Visit Visa Guidance - updated as at 5th January

The Home Office and Entry Clearance Officer guidance on visit visa cases has been reissued and updated. Changes from the last guidance are :

Visit visa applications from persons with Right of Abode to be refused -Page 3

Clarified that evidence is required when refusing on mandatory grounds - Page 8

Example of when an applicant may be considered to have few or no ties to their

home country – Page 12

Exception on study as a visitor for long-term visit visa holders –page 25

Clarified that escorting a private medical treatment is not a permitted visitor activity –

pages 27 and 44

Deleted reference to 2 year China visit visa scheme pilot – page 29

Cancelling and curtailing visitor visas and leave –page 32.

Particular attention needs to be given to the examples of when an applicant may be considered to have few or no ties to their home country on page 12 :

Grounds for doubting the applicant’s intentions to visit the UK

See paragraph V 4.2 of the visitor rules

.This is not an exhaustive list but may help with your assessment

* If the applicant has few or no family and economic ties to their country of residence, and has several family members in the UK -

* the political, economic and security situation in the applicant’s country of residence, including whether it is politically unstable, a conflict zone or at risk of becoming one, which may lead to doubts about their intention to leave the UK at the end of their visit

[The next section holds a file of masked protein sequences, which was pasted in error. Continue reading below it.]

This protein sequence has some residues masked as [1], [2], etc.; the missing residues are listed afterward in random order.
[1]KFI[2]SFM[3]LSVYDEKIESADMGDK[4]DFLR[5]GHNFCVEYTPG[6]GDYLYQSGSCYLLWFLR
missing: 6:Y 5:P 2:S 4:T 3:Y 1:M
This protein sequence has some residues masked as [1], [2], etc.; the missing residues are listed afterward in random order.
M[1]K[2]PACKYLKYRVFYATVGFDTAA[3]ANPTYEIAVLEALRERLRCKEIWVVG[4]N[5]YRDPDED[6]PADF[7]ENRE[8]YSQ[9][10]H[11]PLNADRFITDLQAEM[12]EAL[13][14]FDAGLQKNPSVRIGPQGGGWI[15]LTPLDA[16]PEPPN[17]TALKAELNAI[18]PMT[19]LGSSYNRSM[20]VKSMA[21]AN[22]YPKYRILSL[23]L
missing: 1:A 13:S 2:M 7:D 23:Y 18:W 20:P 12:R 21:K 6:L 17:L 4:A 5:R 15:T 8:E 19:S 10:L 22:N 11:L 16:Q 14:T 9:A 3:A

* the applicant, their sponsor (if they are visiting a friend or relative) or other immediate family member has, or has attempted to, deceive the Home Office in a previous application for entry clearance, leave to enter or leave to remain

* there are discrepancies between the statements made by the applicant and the statements made by the sponsor, particularly on points where the sponsor could reasonably be expected to know the facts but does not

* it has not been possible to verify information provided by the applicant despite attempts to do so

* the information that has been provided or the reasons stated by the applicant are not credible

* a search of the applicant’s baggage and vehicle at the border may reveal items which demonstrate a person intends to work or live in the UK